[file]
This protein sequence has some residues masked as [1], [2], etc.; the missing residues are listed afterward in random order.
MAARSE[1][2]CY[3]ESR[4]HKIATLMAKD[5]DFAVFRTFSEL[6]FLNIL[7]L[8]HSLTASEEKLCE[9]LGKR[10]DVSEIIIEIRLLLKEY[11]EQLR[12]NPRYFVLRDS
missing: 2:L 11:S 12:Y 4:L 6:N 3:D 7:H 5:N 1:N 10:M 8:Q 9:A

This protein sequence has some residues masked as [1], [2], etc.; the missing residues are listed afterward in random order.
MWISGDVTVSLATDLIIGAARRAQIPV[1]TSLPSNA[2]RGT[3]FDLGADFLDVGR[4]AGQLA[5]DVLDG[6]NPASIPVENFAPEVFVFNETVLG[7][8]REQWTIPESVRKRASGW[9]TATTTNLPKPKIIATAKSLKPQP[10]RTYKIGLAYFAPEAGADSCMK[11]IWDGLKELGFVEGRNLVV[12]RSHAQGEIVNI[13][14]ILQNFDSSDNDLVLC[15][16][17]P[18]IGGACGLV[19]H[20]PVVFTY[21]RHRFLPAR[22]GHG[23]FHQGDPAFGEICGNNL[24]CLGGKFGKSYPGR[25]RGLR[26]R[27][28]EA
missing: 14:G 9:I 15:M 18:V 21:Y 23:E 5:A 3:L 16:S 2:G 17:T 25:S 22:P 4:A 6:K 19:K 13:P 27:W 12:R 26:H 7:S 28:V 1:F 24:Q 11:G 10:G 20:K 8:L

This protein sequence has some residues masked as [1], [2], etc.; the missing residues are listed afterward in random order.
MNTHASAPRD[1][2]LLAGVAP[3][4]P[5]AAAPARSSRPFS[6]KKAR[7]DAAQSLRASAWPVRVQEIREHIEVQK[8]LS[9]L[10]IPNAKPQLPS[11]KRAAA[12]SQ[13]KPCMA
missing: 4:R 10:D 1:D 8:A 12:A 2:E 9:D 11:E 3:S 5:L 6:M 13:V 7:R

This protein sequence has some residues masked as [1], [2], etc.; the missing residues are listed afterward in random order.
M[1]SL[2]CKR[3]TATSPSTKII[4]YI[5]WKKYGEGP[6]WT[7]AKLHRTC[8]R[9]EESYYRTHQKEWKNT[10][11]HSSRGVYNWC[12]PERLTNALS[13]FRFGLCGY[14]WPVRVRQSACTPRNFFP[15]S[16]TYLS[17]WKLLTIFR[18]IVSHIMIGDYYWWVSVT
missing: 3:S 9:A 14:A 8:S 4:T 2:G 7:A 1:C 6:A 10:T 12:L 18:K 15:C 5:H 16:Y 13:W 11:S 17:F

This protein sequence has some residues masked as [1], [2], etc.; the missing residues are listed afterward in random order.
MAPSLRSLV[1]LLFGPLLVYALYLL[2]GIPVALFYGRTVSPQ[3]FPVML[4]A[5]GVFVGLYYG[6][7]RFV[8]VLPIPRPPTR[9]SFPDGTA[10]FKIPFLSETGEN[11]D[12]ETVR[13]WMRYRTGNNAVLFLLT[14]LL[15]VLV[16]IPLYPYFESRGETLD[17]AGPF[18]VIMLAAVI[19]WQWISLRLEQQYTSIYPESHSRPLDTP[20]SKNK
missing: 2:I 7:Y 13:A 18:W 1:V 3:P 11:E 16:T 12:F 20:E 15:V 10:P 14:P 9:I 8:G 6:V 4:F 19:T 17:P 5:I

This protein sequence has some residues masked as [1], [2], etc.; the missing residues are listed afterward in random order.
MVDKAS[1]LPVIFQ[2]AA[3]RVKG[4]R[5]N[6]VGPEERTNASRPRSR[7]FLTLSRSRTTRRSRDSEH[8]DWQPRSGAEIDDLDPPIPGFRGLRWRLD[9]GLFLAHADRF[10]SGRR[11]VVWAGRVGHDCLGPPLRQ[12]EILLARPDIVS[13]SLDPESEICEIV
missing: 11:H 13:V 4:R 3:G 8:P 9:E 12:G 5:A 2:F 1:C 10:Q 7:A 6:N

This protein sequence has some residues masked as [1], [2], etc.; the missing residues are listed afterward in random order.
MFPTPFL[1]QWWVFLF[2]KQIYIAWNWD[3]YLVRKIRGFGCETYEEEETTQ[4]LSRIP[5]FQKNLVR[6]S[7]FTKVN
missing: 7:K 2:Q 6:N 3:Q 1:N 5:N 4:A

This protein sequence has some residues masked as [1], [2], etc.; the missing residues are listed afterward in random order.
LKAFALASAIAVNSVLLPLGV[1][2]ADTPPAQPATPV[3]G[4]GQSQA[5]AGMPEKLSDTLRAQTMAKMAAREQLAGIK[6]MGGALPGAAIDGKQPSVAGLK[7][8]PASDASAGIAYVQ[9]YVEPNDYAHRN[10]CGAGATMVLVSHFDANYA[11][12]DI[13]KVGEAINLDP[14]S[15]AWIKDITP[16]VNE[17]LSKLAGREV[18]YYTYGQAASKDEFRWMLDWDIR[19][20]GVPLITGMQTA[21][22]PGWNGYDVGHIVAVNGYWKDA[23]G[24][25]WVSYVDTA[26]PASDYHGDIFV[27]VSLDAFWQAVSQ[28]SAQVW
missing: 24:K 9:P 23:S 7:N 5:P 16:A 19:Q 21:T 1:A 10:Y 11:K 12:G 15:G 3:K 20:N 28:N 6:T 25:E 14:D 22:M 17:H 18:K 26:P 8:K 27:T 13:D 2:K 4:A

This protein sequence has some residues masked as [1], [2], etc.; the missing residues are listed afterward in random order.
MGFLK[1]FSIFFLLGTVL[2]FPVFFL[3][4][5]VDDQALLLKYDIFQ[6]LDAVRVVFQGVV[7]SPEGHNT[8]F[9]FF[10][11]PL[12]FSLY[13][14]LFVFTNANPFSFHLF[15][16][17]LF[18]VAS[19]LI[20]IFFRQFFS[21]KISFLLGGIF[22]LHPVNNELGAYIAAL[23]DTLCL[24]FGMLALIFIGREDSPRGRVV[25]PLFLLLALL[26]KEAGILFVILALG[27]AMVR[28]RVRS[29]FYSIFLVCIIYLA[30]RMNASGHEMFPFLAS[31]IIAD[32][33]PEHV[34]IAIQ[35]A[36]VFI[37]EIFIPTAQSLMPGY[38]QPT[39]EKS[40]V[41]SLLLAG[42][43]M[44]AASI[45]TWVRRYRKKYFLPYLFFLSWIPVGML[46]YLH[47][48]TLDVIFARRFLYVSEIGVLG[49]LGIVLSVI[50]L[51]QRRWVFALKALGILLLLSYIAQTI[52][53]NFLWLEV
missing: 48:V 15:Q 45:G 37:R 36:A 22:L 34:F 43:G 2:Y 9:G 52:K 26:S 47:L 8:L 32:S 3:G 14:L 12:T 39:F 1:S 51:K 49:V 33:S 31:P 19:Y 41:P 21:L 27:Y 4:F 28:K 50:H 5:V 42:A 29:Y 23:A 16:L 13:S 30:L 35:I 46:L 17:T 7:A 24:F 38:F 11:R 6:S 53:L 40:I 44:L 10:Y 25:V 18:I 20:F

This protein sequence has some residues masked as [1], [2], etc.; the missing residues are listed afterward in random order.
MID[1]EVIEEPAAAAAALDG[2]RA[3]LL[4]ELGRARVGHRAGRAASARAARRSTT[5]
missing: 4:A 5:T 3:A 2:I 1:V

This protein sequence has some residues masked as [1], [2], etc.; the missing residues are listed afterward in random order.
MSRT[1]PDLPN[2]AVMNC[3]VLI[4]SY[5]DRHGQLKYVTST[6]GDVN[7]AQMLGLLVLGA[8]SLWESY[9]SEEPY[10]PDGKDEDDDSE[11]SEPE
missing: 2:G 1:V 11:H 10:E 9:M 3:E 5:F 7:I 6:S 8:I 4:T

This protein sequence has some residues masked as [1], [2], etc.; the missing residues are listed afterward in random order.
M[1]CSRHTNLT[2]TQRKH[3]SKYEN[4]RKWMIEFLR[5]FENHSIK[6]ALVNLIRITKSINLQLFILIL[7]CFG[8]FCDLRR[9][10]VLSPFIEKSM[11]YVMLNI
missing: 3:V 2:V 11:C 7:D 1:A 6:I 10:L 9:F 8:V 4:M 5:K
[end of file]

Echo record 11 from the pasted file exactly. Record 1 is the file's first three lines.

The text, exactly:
This protein sequence has some residues masked as [1], [2], etc.; the missing residues are listed afterward in random order.
MSRT[1]PDLPN[2]AVMNC[3]VLI[4]SY[5]DRHGQLKYVTST[6]GDVN[7]AQMLGLLVLGA[8]SLWESY[9]SEEPY[10]PDGKDEDDDSE[11]SEPE
missing: 2:G 1:V 11:H 10:E 9:M 3:E 5:F 7:I 6:S 8:I 4:T